Hoosier State hunters took a record number of deer in 2012 (136,248), including the most antlerless deer (90,312) in the state history. Tim Beck’s massive Indiana non-typical whitetail (305 7/8-inches) became the second-largest non-typical buck ever harvested by a hunter.
Like many other Midwestern states, Indiana whitetails were hit hard in 2012 by epizootic hemorrhagic disease (EHD), wiping out herds in several contained areas. Nonetheless, another mild winter and good spring rainfall are helping deer numbers increase, prompting the Indiana Department of Natural Resources (IDNR) to increase antlerless quotas in many areas, and to enact new regulations.
“We have instituted an earn-a-buck restriction in urban areas and a late antlerless season in many counties to help further reduce the doe population,” said Chad Stewart, a deer research biologist for the IDNR.
Urban hunters must harvest a doe before they’re allowed to bag a buck. The bag limit is still four antlerless deer, or three antlerless deer and one buck.
The late antlerless firearm season will run from Dec. 26 – Jan. 5, 2014, and will only be held in counties with a bonus antlerless quota of four or more deer.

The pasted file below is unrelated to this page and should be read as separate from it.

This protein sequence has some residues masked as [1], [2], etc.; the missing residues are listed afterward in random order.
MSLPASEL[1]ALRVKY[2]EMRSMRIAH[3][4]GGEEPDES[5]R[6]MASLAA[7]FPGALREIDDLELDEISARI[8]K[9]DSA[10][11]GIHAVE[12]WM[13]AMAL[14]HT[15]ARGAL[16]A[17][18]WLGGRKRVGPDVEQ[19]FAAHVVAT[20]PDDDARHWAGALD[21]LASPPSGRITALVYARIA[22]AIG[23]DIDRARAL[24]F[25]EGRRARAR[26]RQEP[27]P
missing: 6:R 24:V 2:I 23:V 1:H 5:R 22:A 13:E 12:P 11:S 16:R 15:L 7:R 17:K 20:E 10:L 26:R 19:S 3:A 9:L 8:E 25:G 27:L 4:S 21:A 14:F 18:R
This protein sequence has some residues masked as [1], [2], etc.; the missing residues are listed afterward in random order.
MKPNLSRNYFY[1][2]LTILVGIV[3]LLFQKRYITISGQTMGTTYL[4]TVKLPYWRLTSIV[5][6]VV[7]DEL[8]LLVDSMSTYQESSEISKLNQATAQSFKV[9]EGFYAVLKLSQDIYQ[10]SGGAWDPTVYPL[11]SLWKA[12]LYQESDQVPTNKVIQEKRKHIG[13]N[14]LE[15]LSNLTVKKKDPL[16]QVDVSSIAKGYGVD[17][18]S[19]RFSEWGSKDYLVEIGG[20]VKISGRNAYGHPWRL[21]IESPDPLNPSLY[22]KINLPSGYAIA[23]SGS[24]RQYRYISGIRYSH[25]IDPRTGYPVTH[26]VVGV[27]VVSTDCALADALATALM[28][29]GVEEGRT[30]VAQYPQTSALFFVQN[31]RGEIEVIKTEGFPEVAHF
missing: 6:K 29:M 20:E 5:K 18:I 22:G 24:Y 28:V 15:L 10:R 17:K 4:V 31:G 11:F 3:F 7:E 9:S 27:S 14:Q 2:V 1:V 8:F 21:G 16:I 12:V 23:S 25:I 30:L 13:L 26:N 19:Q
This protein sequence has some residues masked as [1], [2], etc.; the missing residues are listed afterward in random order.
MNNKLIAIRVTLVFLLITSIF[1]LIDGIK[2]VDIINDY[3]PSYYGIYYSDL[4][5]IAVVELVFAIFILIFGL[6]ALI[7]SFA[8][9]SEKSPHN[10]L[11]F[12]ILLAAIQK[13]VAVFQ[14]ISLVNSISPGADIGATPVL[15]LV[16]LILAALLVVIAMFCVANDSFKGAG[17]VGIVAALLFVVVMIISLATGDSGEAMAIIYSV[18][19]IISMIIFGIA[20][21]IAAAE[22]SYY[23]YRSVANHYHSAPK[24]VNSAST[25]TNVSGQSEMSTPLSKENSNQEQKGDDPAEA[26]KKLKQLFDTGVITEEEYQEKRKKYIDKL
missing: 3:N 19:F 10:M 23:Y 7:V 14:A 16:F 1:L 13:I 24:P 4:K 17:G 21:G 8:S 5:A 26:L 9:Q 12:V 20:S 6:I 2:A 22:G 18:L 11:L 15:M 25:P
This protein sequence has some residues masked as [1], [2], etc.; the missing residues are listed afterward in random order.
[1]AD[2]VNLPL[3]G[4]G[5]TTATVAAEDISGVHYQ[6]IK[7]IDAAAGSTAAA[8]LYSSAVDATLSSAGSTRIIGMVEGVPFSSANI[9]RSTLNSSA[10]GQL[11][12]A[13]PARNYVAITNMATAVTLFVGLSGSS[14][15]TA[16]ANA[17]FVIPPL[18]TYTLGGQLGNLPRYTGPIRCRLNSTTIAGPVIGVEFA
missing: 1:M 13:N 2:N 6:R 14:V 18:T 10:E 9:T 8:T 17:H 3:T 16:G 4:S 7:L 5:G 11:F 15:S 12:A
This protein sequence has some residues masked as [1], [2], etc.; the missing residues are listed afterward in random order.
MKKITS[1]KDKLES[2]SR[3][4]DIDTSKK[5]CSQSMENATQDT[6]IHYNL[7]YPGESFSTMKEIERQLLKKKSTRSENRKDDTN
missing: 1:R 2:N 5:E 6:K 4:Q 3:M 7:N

This year the IDNR is offering a deer license bundle, which allows an individual to harvest up to one antlered deer and two antlerless deer, or three antlerless deer, with only one license privilege. An antlered deer that’s harvested with the deer license bundle counts toward the limit of one antlered deer for all hunting seasons. Antlerless deer harvested with the deer license bundle count toward the bonus antlerless deer county quota.
Stewart expects the 2013 harvest to be slightly down from last year. But hunters shouldn’t be concerned, as the state still has plenty of deer to go around. The southern region offers great state forest public land hunting opportunities. Hunters should spend some time at the Harrison-Crawford State Forest and the Jackson-Washington State Forest. And because the new state record non-typical was taken last year near the Roush Lake Fish and Wildlife Area (FWA), expect to see more hunters there this fall.